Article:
Juice that escapes from cut leaves encourages the bacteria to thrive
That past-its-prime bag of spinach buried in the back of your fridge should probably hit the compost heap instead of your dinner plate. The watery gunk that accumulates at the bottom of bagged salad mix is the perfect breeding ground for Salmonella bacteria that could make people sick, researchers report November 18 in Applied and Environmental Microbiology.
The culprit? The juice that oozes out of cut or damaged leaves. After five days in the fridge, small amounts of plant juice sped up Salmonella growth. The bacteria grew avidly on the bag and stuck persistently to the salad leaves, so much so that washing didn’t remove the microbes.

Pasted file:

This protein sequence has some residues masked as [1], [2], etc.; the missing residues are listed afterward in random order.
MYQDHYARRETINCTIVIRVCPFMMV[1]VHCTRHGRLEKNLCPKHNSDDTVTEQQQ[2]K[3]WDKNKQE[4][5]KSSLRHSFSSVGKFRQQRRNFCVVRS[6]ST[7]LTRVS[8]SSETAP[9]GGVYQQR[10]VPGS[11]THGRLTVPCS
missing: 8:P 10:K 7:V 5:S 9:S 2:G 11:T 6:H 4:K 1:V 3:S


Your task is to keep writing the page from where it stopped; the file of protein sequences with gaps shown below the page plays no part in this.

Salmonella’s success inside bagged salads means it’s important for producers to avoid bacterial contamination from the get-go — and for consumers to eat those greens before they get soggy. Popeye would approve.
G. Koukkidis et al. Salad leaf juices enhance Salmonella growth, fresh produce colonisation, and virulence. Applied and Environmental Microbiology. November 18, 2016. doi: 10.1128/AEM.02416-16.
J. Raloff. Wash your veggies! Science News Online, June 11, 2008.